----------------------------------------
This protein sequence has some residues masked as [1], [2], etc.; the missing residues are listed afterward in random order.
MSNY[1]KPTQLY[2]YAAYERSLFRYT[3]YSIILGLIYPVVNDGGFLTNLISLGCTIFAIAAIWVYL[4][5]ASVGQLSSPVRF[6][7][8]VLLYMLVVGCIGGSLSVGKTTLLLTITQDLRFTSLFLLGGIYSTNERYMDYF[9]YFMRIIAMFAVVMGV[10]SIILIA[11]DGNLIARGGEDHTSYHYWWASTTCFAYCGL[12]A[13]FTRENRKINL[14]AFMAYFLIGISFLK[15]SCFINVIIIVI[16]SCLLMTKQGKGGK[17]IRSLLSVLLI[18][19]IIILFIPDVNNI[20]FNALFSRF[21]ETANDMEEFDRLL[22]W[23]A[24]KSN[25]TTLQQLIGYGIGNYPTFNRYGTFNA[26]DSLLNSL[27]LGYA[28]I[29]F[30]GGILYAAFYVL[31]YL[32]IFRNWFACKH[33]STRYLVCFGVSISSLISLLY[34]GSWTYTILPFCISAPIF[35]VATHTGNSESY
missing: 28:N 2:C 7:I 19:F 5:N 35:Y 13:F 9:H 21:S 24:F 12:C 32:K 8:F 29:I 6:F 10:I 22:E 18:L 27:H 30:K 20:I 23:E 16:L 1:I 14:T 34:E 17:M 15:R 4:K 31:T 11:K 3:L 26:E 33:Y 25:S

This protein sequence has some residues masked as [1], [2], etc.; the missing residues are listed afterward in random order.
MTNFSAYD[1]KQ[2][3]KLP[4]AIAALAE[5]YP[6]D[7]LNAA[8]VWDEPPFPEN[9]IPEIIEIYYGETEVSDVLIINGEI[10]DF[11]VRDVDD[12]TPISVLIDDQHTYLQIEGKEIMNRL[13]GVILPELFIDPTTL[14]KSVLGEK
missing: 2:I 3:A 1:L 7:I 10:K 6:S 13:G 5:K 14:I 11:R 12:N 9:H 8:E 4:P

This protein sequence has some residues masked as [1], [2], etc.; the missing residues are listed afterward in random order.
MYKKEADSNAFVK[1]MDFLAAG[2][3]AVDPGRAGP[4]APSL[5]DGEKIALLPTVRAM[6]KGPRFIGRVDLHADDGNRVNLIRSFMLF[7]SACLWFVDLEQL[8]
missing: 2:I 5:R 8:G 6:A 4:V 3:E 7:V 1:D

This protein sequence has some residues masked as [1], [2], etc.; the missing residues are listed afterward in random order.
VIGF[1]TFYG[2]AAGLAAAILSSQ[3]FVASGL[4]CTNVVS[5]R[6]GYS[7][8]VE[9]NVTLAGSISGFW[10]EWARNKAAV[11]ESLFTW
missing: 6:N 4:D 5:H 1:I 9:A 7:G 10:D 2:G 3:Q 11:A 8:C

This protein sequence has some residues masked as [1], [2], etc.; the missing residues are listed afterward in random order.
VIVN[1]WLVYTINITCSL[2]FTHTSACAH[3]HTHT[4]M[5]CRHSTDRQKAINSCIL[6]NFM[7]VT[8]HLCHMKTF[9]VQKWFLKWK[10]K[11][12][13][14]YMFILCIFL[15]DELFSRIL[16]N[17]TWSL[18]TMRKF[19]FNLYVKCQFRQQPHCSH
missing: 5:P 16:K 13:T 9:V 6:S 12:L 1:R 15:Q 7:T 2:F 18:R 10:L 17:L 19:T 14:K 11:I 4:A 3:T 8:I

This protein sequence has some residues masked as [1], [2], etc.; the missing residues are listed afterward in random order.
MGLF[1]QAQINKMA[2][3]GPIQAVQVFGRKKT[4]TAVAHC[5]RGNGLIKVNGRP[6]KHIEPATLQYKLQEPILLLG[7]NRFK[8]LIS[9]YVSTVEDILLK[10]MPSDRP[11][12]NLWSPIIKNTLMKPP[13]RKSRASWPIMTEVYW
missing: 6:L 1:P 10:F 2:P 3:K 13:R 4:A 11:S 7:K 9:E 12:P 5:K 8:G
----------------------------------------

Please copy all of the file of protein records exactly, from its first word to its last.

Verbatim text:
This protein sequence has some residues masked as [1], [2], etc.; the missing residues are listed afterward in random order.
MSNY[1]KPTQLY[2]YAAYERSLFRYT[3]YSIILGLIYPVVNDGGFLTNLISLGCTIFAIAAIWVYL[4][5]ASVGQLSSPVRF[6][7][8]VLLYMLVVGCIGGSLSVGKTTLLLTITQDLRFTSLFLLGGIYSTNERYMDYF[9]YFMRIIAMFAVVMGV[10]SIILIA[11]DGNLIARGGEDHTSYHYWWASTTCFAYCGL[12]A[13]FTRENRKINL[14]AFMAYFLIGISFLK[15]SCFINVIIIVI[16]SCLLMTKQGKGGK[17]IRSLLSVLLI[18][19]IIILFIPDVNNI[20]FNALFSRF[21]ETANDMEEFDRLL[22]W[23]A[24]KSN[25]TTLQQLIGYGIGNYPTFNRYGTFNA[26]DSLLNSL[27]LGYA[28]I[29]F[30]GGILYAAFYVL[31]YL[32]IFRNWFACKH[33]STRYLVCFGVSISSLISLLY[34]GSWTYTILPFCISAPIF[35]VATHTGNSESY
missing: 28:N 2:C 7:I 19:F 5:N 35:Y 13:F 9:H 21:S 24:F 12:C 32:K 8:F 29:I 6:F 10:I 22:E 18:L 27:H 30:K 20:I 23:E 16:L 1:I 14:T 34:E 17:M 15:R 4:K 31:T 11:K 3:L 26:E 33:Y 25:S

This protein sequence has some residues masked as [1], [2], etc.; the missing residues are listed afterward in random order.
MTNFSAYD[1]KQ[2][3]KLP[4]AIAALAE[5]YP[6]D[7]LNAA[8]VWDEPPFPEN[9]IPEIIEIYYGETEVSDVLIINGEI[10]DF[11]VRDVDD[12]TPISVLIDDQHTYLQIEGKEIMNRL[13]GVILPELFIDPTTL[14]KSVLGEK
missing: 2:I 3:A 1:L 7:I 10:K 6:S 13:G 5:K 14:I 11:R 12:N 9:H 8:E 4:P

This protein sequence has some residues masked as [1], [2], etc.; the missing residues are listed afterward in random order.
MYKKEADSNAFVK[1]MDFLAAG[2][3]AVDPGRAGP[4]APSL[5]DGEKIALLPTVRAM[6]KGPRFIGRVDLHADDGNRVNLIRSFMLF[7]SACLWFVDLEQL[8]
missing: 2:I 5:R 8:G 6:A 4:V 3:E 7:V 1:D

This protein sequence has some residues masked as [1], [2], etc.; the missing residues are listed afterward in random order.
VIGF[1]TFYG[2]AAGLAAAILSSQ[3]FVASGL[4]CTNVVS[5]R[6]GYS[7][8]VE[9]NVTLAGSISGFW[10]EWARNKAAV[11]ESLFTW
missing: 6:N 4:D 5:H 1:I 9:A 7:G 10:D 2:G 3:Q 11:A 8:C

This protein sequence has some residues masked as [1], [2], etc.; the missing residues are listed afterward in random order.
VIVN[1]WLVYTINITCSL[2]FTHTSACAH[3]HTHT[4]M[5]CRHSTDRQKAINSCIL[6]NFM[7]VT[8]HLCHMKTF[9]VQKWFLKWK[10]K[11][12][13][14]YMFILCIFL[15]DELFSRIL[16]N[17]TWSL[18]TMRKF[19]FNLYVKCQFRQQPHCSH
missing: 5:P 16:K 13:T 9:V 6:S 12:L 1:R 15:Q 7:T 2:F 18:R 10:L 17:L 19:T 14:K 11:I 4:A 3:T 8:I

This protein sequence has some residues masked as [1], [2], etc.; the missing residues are listed afterward in random order.
MGLF[1]QAQINKMA[2][3]GPIQAVQVFGRKKT[4]TAVAHC[5]RGNGLIKVNGRP[6]KHIEPATLQYKLQEPILLLG[7]NRFK[8]LIS[9]YVSTVEDILLK[10]MPSDRP[11][12]NLWSPIIKNTLMKPP[13]RKSRASWPIMTEVYW
missing: 6:L 1:P 10:F 2:P 3:K 13:R 4:A 11:S 7:K 9:E 12:P 5:K 8:G